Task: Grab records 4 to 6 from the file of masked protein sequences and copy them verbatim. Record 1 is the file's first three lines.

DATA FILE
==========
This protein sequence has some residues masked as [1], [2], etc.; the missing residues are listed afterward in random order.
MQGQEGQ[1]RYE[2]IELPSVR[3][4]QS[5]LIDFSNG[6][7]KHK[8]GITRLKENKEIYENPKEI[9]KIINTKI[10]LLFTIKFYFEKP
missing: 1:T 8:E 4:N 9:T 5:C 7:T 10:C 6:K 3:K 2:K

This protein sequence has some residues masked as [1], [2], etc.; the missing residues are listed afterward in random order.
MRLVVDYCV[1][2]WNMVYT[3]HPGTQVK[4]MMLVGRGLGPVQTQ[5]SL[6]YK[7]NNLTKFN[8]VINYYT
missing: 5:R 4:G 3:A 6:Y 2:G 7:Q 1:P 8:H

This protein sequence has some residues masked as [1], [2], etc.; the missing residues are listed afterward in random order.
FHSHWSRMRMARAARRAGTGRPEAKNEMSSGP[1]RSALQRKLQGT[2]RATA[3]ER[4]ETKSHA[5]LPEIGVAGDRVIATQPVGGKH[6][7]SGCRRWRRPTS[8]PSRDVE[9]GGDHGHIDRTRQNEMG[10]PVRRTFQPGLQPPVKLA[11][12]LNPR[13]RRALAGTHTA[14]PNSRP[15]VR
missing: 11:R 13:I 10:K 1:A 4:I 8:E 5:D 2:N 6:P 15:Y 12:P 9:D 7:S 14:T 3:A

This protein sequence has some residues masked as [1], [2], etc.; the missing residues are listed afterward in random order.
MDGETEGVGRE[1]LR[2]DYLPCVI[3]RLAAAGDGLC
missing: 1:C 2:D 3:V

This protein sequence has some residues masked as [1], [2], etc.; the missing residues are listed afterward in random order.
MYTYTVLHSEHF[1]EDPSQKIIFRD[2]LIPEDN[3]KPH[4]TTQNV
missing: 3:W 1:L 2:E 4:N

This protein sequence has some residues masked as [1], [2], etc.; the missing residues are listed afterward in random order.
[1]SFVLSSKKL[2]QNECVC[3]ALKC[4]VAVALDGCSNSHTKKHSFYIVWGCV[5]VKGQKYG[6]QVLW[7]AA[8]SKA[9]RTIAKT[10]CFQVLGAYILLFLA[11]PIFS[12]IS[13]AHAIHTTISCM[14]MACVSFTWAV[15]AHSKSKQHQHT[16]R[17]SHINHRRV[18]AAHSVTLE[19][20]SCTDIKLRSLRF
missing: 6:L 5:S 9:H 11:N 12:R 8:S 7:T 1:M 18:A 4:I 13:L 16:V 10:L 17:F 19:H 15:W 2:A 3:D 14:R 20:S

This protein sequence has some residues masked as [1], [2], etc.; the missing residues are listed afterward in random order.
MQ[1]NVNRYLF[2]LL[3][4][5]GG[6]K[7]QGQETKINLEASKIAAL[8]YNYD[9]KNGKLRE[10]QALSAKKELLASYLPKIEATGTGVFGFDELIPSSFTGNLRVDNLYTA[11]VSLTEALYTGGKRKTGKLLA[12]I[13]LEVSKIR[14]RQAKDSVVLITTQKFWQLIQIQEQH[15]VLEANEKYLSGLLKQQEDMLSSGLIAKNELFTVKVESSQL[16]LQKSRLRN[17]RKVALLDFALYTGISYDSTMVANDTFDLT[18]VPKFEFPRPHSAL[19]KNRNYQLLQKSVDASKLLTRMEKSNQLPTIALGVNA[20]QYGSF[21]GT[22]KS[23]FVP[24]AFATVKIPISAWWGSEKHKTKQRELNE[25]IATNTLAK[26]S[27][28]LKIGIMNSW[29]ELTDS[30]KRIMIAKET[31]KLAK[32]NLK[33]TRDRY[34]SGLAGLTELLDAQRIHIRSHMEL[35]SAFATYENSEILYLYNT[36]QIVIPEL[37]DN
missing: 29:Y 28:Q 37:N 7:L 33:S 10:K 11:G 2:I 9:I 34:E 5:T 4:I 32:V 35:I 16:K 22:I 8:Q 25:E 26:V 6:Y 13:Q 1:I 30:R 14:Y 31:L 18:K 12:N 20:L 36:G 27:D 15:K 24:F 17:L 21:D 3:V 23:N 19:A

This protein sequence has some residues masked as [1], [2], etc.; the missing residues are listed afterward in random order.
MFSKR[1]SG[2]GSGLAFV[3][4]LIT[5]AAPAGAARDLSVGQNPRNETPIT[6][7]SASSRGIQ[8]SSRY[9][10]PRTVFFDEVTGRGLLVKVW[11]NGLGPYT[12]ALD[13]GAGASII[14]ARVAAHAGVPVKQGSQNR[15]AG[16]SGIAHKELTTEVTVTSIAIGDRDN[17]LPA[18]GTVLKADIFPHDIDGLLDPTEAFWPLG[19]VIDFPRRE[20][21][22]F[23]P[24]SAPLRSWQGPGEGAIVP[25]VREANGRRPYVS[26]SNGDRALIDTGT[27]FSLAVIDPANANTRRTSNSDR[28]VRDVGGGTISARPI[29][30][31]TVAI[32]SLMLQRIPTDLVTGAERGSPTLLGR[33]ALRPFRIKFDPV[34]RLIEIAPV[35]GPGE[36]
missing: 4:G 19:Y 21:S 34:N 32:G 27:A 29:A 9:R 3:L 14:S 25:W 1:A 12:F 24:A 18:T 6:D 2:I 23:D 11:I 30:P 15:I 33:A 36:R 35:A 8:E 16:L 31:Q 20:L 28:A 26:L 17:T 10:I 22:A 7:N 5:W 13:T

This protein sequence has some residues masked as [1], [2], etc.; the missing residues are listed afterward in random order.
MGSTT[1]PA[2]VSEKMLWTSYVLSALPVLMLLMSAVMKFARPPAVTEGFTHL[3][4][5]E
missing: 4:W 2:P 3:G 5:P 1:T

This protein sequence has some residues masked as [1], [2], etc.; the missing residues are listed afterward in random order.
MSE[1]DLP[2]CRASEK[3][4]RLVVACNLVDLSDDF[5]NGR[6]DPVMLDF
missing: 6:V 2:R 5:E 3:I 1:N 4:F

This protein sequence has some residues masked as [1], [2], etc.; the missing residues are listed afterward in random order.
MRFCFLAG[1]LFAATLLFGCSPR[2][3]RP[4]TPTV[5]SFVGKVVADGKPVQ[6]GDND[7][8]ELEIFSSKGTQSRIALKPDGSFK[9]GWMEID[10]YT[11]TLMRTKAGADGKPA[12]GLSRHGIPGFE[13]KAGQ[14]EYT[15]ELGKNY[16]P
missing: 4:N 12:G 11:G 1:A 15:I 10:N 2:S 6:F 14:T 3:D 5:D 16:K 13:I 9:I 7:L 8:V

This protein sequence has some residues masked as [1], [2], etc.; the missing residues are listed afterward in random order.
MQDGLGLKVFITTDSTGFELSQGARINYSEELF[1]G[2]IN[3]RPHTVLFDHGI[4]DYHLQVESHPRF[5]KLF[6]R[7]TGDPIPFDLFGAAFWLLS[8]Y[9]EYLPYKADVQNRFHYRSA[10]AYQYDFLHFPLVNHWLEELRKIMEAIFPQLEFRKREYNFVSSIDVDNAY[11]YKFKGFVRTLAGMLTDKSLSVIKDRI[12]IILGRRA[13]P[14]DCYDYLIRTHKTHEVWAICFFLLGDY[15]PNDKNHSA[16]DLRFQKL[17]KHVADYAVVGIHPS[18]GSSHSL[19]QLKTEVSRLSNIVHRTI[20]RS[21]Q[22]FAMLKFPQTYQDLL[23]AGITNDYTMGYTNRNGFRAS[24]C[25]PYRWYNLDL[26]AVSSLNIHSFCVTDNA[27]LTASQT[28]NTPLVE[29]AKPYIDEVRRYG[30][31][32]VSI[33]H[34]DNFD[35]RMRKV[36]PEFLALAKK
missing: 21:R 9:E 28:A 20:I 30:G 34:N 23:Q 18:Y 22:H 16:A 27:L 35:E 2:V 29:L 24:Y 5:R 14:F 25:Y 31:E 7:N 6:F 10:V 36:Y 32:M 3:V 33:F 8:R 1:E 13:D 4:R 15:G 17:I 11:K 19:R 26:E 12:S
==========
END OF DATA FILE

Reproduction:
This protein sequence has some residues masked as [1], [2], etc.; the missing residues are listed afterward in random order.
MDGETEGVGRE[1]LR[2]DYLPCVI[3]RLAAAGDGLC
missing: 1:C 2:D 3:V

This protein sequence has some residues masked as [1], [2], etc.; the missing residues are listed afterward in random order.
MYTYTVLHSEHF[1]EDPSQKIIFRD[2]LIPEDN[3]KPH[4]TTQNV
missing: 3:W 1:L 2:E 4:N

This protein sequence has some residues masked as [1], [2], etc.; the missing residues are listed afterward in random order.
[1]SFVLSSKKL[2]QNECVC[3]ALKC[4]VAVALDGCSNSHTKKHSFYIVWGCV[5]VKGQKYG[6]QVLW[7]AA[8]SKA[9]RTIAKT[10]CFQVLGAYILLFLA[11]PIFS[12]IS[13]AHAIHTTISCM[14]MACVSFTWAV[15]AHSKSKQHQHT[16]R[17]SHINHRRV[18]AAHSVTLE[19][20]SCTDIKLRSLRF
missing: 6:L 5:S 9:H 11:N 12:R 8:S 7:T 1:M 18:A 4:I 13:L 16:V 10:L 17:F 19:H 15:W 2:A 3:D 14:R 20:S